100% Spot on. Trying to decide myself between Venge / SL6. The rational me says SL6, but the new Venge is so so so sexy.
Same! Science (and even geometry for me) says SL6 .. But that Venge, man ...
(and also partly, I think the SL6 doesn't look good in black, and I can't bring myself to like any of the other paintjobs)

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Matt28NJ
Posts: 103
Joined: Tue Jul 14, 2009 3:16 am

by Matt28NJ

parajba wrote:
Thu Dec 06, 2018 2:02 pm
Lots of interesting points here.

Does anyone know how little or big is the drag of the frame/wheels compared to the rider?
Cervelo's take:
...through CFD Cervélo studied the impacts of individual bike elements on the total aero drag of a road bike with its rider. The numbers revealed key elements that had major effects, and these were items where they dove into more deeply to minimize drag:
• 1% – seatpost
• 2% – rear brake
• 3% – front brakw
• 5% – rear wheel
• 9% – drivetrain
• 9% – bottle
• 9% – fork
• 16% – frame
• 16% – front wheel
• 30% – handlebar

robeambro
Posts: 602
Joined: Sat Jul 07, 2018 6:21 pm

by robeambro

Matt28NJ wrote:
Thu Dec 06, 2018 6:37 pm
parajba wrote:
Thu Dec 06, 2018 2:02 pm
Lots of interesting points here.

Does anyone know how little or big is the drag of the frame/wheels compared to the rider?
Cervelo's take:
...through CFD Cervélo studied the impacts of individual bike elements on the total aero drag of a road bike with its rider. The numbers revealed key elements that had major effects, and these were items where they dove into more deeply to minimize drag:
• 1% – seatpost
• 2% – rear brake
• 3% – front brakw
• 5% – rear wheel
• 9% – drivetrain
• 9% – bottle
• 9% – fork
• 16% – frame
• 16% – front wheel
• 30% – handlebar
Thanks!

As I remembered, handlebar matters more than the frame. (Which is definitely something not many pay attention to.. Weirdly, it is very much likely that a "traditional" round-tube bike with aero handlebars and integrated cables would be more aero than an aero frame with a traditional handlebar and cables lying around.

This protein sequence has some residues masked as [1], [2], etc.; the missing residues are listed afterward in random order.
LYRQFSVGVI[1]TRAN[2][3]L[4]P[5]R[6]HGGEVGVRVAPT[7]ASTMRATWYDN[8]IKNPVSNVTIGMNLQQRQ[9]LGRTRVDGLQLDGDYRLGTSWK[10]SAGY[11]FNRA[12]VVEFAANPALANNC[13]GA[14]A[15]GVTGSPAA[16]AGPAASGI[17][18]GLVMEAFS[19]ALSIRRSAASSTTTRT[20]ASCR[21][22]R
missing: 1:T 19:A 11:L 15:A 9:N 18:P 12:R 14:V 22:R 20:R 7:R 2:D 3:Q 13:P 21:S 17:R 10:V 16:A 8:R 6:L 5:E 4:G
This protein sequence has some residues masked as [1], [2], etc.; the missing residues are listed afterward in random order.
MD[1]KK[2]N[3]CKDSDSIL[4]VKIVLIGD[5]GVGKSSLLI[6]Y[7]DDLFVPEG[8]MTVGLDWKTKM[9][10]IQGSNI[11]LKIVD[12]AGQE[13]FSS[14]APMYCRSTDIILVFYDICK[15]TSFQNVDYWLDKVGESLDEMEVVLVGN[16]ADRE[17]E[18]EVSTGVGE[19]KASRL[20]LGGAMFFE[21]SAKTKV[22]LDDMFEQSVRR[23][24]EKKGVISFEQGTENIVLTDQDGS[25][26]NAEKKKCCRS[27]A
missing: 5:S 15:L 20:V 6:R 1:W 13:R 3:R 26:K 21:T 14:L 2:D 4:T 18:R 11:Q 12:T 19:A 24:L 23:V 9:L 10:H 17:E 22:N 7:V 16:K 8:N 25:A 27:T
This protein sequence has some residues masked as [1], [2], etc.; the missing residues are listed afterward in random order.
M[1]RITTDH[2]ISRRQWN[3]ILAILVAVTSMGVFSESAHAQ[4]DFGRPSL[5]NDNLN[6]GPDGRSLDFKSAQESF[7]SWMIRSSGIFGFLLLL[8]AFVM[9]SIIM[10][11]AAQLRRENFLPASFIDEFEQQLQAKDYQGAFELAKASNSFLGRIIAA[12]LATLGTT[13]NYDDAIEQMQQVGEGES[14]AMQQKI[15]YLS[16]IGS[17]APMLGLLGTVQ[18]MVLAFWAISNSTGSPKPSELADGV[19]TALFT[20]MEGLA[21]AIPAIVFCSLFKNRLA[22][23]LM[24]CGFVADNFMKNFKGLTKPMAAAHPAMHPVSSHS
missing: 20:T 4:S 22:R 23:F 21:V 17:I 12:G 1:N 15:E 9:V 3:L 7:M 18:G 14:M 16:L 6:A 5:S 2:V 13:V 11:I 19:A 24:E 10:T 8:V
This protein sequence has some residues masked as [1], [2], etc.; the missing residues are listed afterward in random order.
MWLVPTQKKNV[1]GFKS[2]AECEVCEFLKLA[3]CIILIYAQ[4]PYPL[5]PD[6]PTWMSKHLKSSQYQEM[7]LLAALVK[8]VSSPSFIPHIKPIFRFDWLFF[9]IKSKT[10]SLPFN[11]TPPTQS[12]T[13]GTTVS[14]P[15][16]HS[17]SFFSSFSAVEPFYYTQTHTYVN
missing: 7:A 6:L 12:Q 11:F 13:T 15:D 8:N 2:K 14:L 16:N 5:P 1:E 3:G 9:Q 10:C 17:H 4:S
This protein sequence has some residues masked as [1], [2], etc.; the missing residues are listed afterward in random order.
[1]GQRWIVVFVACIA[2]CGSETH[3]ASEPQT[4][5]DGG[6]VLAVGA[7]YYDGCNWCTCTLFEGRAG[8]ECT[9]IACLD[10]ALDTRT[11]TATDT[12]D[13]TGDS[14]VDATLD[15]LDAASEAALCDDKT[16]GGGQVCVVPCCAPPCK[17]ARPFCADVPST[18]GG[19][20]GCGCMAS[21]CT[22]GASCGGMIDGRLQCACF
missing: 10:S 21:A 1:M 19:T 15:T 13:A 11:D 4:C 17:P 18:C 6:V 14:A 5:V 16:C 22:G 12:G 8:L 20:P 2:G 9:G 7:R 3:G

That being said, those %'s may be deceiving, cause they amount to the 100% of the bike-only drag. Which in turn is small compared to the rider's drag.

AJS914
Posts: 3398
Joined: Tue Jan 28, 2014 6:52 pm

by AJS914

This kind of makes me thing that we should all have an aero cockpit and aero wheels. The difference between say a Tarmac with an aero cockpit and a Venge would be pretty small (same wheels, of course).

You'd think that the front wheel would have a greater impact than the handlebar. I imagine they are adding up the whole cockpit - bars, stem, levers. We can only really control the stem by a tiny bit (standard vs aero stem) and the top part of the bar (round or airfoil). Or, use an integrated bar.

On the Trainer Road podcast yesterday, they were interviewing the Specialized engineers. They said 5 watts for an aero road handlebar. An Evade helmet bests that by double, saving around 10 watts.

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wheelsONfire
Posts: 2886
Joined: Mon Jul 07, 2014 8:15 am
Location: NorthEU

by wheelsONfire

Stating "frame", what matters most then?
My guess is headtube / downtube and the flow between HT/DT and fork.
Aero hysteria is a great sales gimmick. Imagine a drivetrain with less friction would be a much better pool to feed money..
Bikes:

Ax Lightness Vial EVO Race (2018.12.21)
viewtopic.php?f=10&t=156137
Paduano Racing Fidia (kind of shelved)
Open *UP* (2016.04.14)


Ex bike; Vial EVO D

by Weenie


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Lelandjt
Posts: 521
Joined: Tue Jan 19, 2016 7:10 am

by Lelandjt

robeambro wrote:
Thu Dec 06, 2018 7:24 pm
Matt28NJ wrote:
Thu Dec 06, 2018 6:37 pm
parajba wrote:
Thu Dec 06, 2018 2:02 pm
Lots of interesting points here.

Does anyone know how little or big is the drag of the frame/wheels compared to the rider?
Cervelo's take:
...through CFD Cervélo studied the impacts of individual bike elements on the total aero drag of a road bike with its rider. The numbers revealed key elements that had major effects, and these were items where they dove into more deeply to minimize drag:
• 1% – seatpost
• 2% – rear brake
• 3% – front brakw
• 5% – rear wheel
• 9% – drivetrain
• 9% – bottle
• 9% – fork
• 16% – frame
• 16% – front wheel
• 30% – handlebar
Thanks!

As I remembered, handlebar matters more than the frame. (Which is definitely something not many pay attention to.. Weirdly, it is very much likely that a "traditional" round-tube bike with aero handlebars and integrated cables would be more aero than an aero frame with a traditional handlebar and cables lying around.

That being said, those %'s may be deceiving, cause they amount to the 100% of the bike-only drag. Which in turn is small compared to the rider's drag.
You're forgetting that every part of the frame can be made more aero. With the handlebar most of it is the same between aero and regular. To reach your conclusion they'd only be considering the flats of the handlebar.